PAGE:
The mechanisms by which Type C ALMCA results in myocardial ischemia and sudden death are incompletely understood. A traditional explanation is exertion-exacerbated compression or “scissoring” between the aorta and main pulmonary trunk. The angiographic and IVUS images confirm that compression does occur. However, the superior arterial pressure in the coronary artery should logically protect against critical compression by the pulmonary trunk. This compression may instead be mediated exclusively by the aorta. During the aortic intramural segment, the anomalous coronary is susceptible to aortic wall tension. As wall tension is proportional to radius (Laplace’s law), it is possible that with exertion and arterial hypertension, the aortic wall tension may critically compress the anomalous coronary segment. Another possible mechanism is related to ostial compromise secondary to the acute takeoff. On its own, the ostial compromise evident in our case could precipitate ischemia or arrhythmia on maximal exertion. Exertion-mediated aortic distension may increase the acuity of takeoff and secondary ostial stenosis. The inner intramural wall that forms the ostium is a thin and relatively unsupported structure and may function as a flap,prolapsing into the lumen during aortic hypertension, further obstructing the lumen. Other proposed mechanisms include coronary vasospasm or accelerated focal atherosclerosis, but have little supportive documentation. In summary, it is likely that ALMCA ostial and proximal vessel abnormalities play a contributory or even synergistic role in pathophysiology, and that the intramural nature of the anomalous coronary segment and ostial stenosis are equally, or more, important than the fact of interarterial passage.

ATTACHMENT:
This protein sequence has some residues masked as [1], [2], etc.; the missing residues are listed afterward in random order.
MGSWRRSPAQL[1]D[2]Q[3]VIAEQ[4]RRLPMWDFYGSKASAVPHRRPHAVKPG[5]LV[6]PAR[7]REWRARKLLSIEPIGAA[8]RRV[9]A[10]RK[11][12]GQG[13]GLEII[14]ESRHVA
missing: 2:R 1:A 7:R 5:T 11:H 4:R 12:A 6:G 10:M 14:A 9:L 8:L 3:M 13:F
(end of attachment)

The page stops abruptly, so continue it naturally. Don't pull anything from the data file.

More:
Diagnosis is typical during coronary angiography, but transesophageal echocardiography, electron beam computed tomography (CT), multislice CT and magnetic resonance imaging can be used to diagnose or define the anomalous course. Angiographically, the “dot and eye” method can be helpful in elucidating the relationship to the great vessels.7 It is important to note that ostial stenosis is frequently found during open surgical inspection, but not recognized during prior coronary angiography.8 Dampening of the catheter pressure trace on intubation may be the only indication of ostial stenosis. This paradox is likely due to the vertical orientation of the slit-like ovoid lumen, the oblique angle of takeoff and the unfamiliar arterial course. IVUS examination is recommended. A pressure wire could assist evaluation, as it may demonstrate a provocable pressure gradient,9 although the relationship between an absent (or present) pharmacologically-induced gradient to prognosis in ALMCA is unknown.